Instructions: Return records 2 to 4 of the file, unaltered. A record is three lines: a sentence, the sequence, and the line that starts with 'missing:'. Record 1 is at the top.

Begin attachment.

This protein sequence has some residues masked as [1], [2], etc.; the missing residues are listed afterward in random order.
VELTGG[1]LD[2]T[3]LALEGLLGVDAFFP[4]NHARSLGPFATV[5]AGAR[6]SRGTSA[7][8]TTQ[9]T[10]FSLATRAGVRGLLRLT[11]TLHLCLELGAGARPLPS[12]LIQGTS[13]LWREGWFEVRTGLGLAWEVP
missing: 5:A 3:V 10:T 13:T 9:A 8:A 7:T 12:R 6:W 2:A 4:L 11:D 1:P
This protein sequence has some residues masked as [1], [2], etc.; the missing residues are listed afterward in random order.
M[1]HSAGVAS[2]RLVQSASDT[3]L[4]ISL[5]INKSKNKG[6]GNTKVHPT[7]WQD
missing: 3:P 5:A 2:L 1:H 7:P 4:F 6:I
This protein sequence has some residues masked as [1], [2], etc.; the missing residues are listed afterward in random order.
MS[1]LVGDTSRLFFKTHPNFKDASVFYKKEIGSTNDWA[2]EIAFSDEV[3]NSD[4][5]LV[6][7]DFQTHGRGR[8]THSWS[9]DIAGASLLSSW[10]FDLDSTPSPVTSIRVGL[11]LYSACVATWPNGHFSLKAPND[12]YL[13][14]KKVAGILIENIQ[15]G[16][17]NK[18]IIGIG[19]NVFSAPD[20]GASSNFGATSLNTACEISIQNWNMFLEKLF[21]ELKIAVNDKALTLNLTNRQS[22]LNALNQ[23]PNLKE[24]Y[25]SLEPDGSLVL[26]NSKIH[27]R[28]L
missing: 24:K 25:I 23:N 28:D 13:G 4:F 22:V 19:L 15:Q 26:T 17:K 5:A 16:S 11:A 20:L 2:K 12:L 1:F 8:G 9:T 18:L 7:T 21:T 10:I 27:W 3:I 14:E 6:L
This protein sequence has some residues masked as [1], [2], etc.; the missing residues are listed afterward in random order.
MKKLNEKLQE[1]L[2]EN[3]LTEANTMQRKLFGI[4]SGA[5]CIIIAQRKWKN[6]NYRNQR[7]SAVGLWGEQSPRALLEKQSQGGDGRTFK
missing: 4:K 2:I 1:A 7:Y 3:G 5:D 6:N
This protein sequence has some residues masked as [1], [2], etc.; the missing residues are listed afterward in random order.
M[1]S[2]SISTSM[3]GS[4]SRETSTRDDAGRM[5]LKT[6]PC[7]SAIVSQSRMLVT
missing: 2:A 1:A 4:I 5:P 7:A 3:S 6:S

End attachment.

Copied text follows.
This protein sequence has some residues masked as [1], [2], etc.; the missing residues are listed afterward in random order.
M[1]HSAGVAS[2]RLVQSASDT[3]L[4]ISL[5]INKSKNKG[6]GNTKVHPT[7]WQD
missing: 3:P 5:A 2:L 1:H 7:P 4:F 6:I
This protein sequence has some residues masked as [1], [2], etc.; the missing residues are listed afterward in random order.
MS[1]LVGDTSRLFFKTHPNFKDASVFYKKEIGSTNDWA[2]EIAFSDEV[3]NSD[4][5]LV[6][7]DFQTHGRGR[8]THSWS[9]DIAGASLLSSW[10]FDLDSTPSPVTSIRVGL[11]LYSACVATWPNGHFSLKAPND[12]YL[13][14]KKVAGILIENIQ[15]G[16][17]NK[18]IIGIG[19]NVFSAPD[20]GASSNFGATSLNTACEISIQNWNMFLEKLF[21]ELKIAVNDKALTLNLTNRQS[22]LNALNQ[23]PNLKE[24]Y[25]SLEPDGSLVL[26]NSKIH[27]R[28]L
missing: 24:K 25:I 23:N 28:D 13:G 4:F 22:V 19:L 15:Q 26:T 17:K 5:A 16:S 11:A 20:L 2:K 12:L 1:F 8:G 9:T 18:L 7:T 21:T 10:I 27:W 3:I 14:E 6:L
This protein sequence has some residues masked as [1], [2], etc.; the missing residues are listed afterward in random order.
MKKLNEKLQE[1]L[2]EN[3]LTEANTMQRKLFGI[4]SGA[5]CIIIAQRKWKN[6]NYRNQR[7]SAVGLWGEQSPRALLEKQSQGGDGRTFK
missing: 4:K 2:I 1:A 7:Y 3:G 5:D 6:N